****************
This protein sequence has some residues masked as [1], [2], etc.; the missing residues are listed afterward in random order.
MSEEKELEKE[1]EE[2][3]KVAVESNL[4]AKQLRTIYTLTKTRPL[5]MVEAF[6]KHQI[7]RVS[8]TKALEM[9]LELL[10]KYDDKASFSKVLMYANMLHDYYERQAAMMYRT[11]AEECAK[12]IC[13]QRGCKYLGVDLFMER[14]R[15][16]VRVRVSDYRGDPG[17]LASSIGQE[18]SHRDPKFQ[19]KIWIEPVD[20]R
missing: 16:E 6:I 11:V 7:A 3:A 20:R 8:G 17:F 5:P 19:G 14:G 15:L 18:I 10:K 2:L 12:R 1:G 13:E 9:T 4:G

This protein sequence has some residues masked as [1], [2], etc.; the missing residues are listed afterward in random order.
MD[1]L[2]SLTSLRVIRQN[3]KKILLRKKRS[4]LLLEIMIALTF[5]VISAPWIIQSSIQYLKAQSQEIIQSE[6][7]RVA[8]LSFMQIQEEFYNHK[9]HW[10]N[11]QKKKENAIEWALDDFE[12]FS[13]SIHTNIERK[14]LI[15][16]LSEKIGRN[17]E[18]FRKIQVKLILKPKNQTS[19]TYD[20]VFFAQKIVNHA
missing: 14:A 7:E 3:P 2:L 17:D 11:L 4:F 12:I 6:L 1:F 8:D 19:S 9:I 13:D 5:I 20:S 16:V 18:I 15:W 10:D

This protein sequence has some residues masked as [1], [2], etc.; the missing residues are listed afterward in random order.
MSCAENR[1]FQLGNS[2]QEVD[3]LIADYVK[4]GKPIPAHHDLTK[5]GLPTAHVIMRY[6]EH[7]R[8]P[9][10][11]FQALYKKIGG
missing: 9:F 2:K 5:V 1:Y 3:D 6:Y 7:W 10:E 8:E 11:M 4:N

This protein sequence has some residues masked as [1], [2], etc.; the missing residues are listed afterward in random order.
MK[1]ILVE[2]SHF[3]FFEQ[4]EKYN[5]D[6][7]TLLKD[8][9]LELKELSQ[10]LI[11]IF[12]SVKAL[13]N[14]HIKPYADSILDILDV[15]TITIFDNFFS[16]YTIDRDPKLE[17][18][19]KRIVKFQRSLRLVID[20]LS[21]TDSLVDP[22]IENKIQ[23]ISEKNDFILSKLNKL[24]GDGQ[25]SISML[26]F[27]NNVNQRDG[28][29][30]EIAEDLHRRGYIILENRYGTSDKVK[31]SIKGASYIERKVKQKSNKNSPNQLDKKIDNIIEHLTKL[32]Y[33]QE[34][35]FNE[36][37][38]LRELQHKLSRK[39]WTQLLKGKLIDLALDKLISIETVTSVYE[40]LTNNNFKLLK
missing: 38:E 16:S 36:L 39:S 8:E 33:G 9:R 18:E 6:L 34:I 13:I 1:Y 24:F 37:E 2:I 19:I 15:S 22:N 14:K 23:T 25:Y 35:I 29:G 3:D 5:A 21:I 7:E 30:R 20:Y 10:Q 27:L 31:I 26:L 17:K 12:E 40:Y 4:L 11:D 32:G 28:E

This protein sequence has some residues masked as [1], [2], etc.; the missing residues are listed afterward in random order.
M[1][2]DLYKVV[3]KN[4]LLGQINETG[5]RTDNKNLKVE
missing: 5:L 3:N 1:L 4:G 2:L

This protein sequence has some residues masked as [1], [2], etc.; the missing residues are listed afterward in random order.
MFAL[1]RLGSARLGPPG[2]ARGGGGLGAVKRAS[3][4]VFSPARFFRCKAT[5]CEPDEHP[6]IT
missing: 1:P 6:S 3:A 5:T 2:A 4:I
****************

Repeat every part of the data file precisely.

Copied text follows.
This protein sequence has some residues masked as [1], [2], etc.; the missing residues are listed afterward in random order.
MSEEKELEKE[1]EE[2][3]KVAVESNL[4]AKQLRTIYTLTKTRPL[5]MVEAF[6]KHQI[7]RVS[8]TKALEM[9]LELL[10]KYDDKASFSKVLMYANMLHDYYERQAAMMYRT[11]AEECAK[12]IC[13]QRGCKYLGVDLFMER[14]R[15][16]VRVRVSDYRGDPG[17]LASSIGQE[18]SHRDPKFQ[19]KIWIEPVD[20]R
missing: 16:E 6:I 11:V 7:A 3:A 20:R 8:G 17:F 5:P 19:G 14:G 15:L 18:I 10:K 2:L 12:R 1:G 13:E 9:T 4:G

This protein sequence has some residues masked as [1], [2], etc.; the missing residues are listed afterward in random order.
MD[1]L[2]SLTSLRVIRQN[3]KKILLRKKRS[4]LLLEIMIALTF[5]VISAPWIIQSSIQYLKAQSQEIIQSE[6][7]RVA[8]LSFMQIQEEFYNHK[9]HW[10]N[11]QKKKENAIEWALDDFE[12]FS[13]SIHTNIERK[14]LI[15][16]LSEKIGRN[17]E[18]FRKIQVKLILKPKNQTS[19]TYD[20]VFFAQKIVNHA
missing: 14:A 7:E 3:P 2:L 17:D 11:L 4:F 12:I 6:L 1:F 8:D 19:S 9:I 13:D 5:I 20:S 16:V 18:I 15:W 10:D

This protein sequence has some residues masked as [1], [2], etc.; the missing residues are listed afterward in random order.
MSCAENR[1]FQLGNS[2]QEVD[3]LIADYVK[4]GKPIPAHHDLTK[5]GLPTAHVIMRY[6]EH[7]R[8]P[9][10][11]FQALYKKIGG
missing: 9:F 2:K 5:V 1:Y 3:D 6:Y 7:W 10:E 8:E 11:M 4:N

This protein sequence has some residues masked as [1], [2], etc.; the missing residues are listed afterward in random order.
MK[1]ILVE[2]SHF[3]FFEQ[4]EKYN[5]D[6][7]TLLKD[8][9]LELKELSQ[10]LI[11]IF[12]SVKAL[13]N[14]HIKPYADSILDILDV[15]TITIFDNFFS[16]YTIDRDPKLE[17][18][19]KRIVKFQRSLRLVID[20]LS[21]TDSLVDP[22]IENKIQ[23]ISEKNDFILSKLNKL[24]GDGQ[25]SISML[26]F[27]NNVNQRDG[28][29][30]EIAEDLHRRGYIILENRYGTSDKVK[31]SIKGASYIERKVKQKSNKNSPNQLDKKIDNIIEHLTKL[32]Y[33]QE[34][35]FNE[36][37][38]LRELQHKLSRK[39]WTQLLKGKLIDLALDKLISIETVTSVYE[40]LTNNNFKLLK
missing: 38:E 16:S 36:L 39:S 8:E 33:G 9:R 18:E 6:L 34:I 13:I 1:Y 24:F 37:E 2:I 19:I 15:S 22:N 14:K 23:T 25:Y 35:I 29:G 3:D 5:A 21:I 7:E 30:R 20:Y 10:Q 27:L 31:I 26:L 17:K 12:E 40:Y 4:L 11:D 32:G 28:E

This protein sequence has some residues masked as [1], [2], etc.; the missing residues are listed afterward in random order.
M[1][2]DLYKVV[3]KN[4]LLGQINETG[5]RTDNKNLKVE
missing: 5:L 3:N 1:L 4:G 2:L

This protein sequence has some residues masked as [1], [2], etc.; the missing residues are listed afterward in random order.
MFAL[1]RLGSARLGPPG[2]ARGGGGLGAVKRAS[3][4]VFSPARFFRCKAT[5]CEPDEHP[6]IT
missing: 1:P 6:S 3:A 5:T 2:A 4:I